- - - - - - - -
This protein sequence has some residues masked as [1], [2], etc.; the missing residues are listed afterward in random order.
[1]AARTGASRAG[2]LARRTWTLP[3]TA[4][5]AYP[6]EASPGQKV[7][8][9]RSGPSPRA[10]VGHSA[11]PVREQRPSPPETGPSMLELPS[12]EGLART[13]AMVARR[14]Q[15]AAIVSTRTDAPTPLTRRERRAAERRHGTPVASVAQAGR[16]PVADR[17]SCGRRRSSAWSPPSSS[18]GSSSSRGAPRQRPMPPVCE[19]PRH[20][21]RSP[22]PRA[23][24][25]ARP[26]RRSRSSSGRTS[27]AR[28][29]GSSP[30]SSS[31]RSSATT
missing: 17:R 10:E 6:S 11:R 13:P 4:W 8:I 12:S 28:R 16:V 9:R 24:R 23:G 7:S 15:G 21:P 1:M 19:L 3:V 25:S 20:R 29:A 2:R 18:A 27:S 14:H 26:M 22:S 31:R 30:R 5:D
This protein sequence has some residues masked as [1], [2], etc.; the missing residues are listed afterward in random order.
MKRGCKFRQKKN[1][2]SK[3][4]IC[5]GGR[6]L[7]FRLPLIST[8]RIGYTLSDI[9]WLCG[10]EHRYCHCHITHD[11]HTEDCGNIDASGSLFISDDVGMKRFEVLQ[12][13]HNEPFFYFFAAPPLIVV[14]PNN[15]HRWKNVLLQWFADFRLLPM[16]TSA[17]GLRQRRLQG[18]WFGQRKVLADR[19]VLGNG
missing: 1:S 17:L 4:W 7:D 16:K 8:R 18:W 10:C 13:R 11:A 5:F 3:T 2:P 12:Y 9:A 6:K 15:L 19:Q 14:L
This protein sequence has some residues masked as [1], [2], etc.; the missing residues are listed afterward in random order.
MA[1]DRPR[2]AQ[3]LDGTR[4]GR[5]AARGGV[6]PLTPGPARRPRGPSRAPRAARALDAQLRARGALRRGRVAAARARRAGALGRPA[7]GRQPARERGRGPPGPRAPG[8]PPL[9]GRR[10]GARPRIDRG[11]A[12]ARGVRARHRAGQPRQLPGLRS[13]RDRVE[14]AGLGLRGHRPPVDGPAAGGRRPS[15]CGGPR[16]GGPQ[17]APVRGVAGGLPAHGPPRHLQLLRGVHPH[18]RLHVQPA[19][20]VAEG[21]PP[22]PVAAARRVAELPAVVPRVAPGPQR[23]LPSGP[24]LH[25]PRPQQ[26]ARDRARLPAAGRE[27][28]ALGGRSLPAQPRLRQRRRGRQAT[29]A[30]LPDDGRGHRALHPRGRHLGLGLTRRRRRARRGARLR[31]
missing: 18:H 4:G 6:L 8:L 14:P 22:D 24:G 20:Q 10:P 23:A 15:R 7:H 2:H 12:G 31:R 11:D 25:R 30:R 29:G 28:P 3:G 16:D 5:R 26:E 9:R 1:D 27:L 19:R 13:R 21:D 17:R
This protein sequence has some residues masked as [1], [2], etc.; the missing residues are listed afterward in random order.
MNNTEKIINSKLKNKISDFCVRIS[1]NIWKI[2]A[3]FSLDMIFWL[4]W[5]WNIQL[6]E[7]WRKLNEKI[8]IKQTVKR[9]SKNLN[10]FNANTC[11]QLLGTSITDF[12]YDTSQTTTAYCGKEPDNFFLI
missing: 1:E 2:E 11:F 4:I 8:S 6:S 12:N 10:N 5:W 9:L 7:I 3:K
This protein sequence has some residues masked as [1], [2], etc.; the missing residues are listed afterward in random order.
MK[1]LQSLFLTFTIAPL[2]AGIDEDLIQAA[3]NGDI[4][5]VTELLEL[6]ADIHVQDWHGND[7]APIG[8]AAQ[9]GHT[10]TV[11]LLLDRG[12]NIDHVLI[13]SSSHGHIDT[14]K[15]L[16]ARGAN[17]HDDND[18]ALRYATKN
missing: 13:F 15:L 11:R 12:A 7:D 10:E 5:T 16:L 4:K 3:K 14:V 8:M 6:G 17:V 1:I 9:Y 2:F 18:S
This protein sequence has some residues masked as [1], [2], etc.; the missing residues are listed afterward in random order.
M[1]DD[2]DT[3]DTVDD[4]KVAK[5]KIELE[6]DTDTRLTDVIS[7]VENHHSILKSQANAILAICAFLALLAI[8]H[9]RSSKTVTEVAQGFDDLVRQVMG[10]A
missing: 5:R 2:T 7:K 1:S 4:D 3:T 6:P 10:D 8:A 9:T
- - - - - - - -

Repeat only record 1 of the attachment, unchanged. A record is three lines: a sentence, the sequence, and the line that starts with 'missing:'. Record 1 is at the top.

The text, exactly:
This protein sequence has some residues masked as [1], [2], etc.; the missing residues are listed afterward in random order.
[1]AARTGASRAG[2]LARRTWTLP[3]TA[4][5]AYP[6]EASPGQKV[7][8][9]RSGPSPRA[10]VGHSA[11]PVREQRPSPPETGPSMLELPS[12]EGLART[13]AMVARR[14]Q[15]AAIVSTRTDAPTPLTRRERRAAERRHGTPVASVAQAGR[16]PVADR[17]SCGRRRSSAWSPPSSS[18]GSSSSRGAPRQRPMPPVCE[19]PRH[20][21]RSP[22]PRA[23][24][25]ARP[26]RRSRSSSGRTS[27]AR[28][29]GSSP[30]SSS[31]RSSATT
missing: 17:R 10:E 6:S 11:R 13:P 4:W 8:I 12:S 28:R 16:V 9:R 24:R 23:G 7:S 15:G 21:P 1:M 19:L 3:V 25:S 20:R 29:A 2:R 18:A 27:S 14:H 26:M 22:S 31:R 30:R 5:D